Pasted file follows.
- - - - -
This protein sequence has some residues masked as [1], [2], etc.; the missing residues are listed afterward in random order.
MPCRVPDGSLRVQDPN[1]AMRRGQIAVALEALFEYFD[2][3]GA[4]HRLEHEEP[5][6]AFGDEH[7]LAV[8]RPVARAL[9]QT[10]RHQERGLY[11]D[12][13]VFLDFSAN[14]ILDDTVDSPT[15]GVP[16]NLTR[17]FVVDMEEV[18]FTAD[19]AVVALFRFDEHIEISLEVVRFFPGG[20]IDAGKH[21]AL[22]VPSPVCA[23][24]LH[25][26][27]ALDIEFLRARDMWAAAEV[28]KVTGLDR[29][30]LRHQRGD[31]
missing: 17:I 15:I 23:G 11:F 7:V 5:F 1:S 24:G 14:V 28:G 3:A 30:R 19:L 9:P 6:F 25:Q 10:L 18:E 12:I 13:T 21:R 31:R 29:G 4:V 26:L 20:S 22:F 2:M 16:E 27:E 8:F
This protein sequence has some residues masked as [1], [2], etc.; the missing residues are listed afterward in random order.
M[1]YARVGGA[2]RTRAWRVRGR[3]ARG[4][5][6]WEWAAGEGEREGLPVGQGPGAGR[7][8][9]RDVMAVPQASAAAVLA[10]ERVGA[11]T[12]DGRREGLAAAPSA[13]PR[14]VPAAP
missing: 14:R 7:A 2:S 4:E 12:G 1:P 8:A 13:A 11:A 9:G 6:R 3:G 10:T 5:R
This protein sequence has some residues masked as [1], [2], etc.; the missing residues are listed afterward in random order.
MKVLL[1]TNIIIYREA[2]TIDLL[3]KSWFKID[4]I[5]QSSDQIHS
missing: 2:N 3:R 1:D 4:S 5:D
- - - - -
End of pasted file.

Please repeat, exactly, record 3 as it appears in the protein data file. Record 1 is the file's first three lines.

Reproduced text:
This protein sequence has some residues masked as [1], [2], etc.; the missing residues are listed afterward in random order.
MKVLL[1]TNIIIYREA[2]TIDLL[3]KSWFKID[4]I[5]QSSDQIHS
missing: 2:N 3:R 1:D 4:S 5:D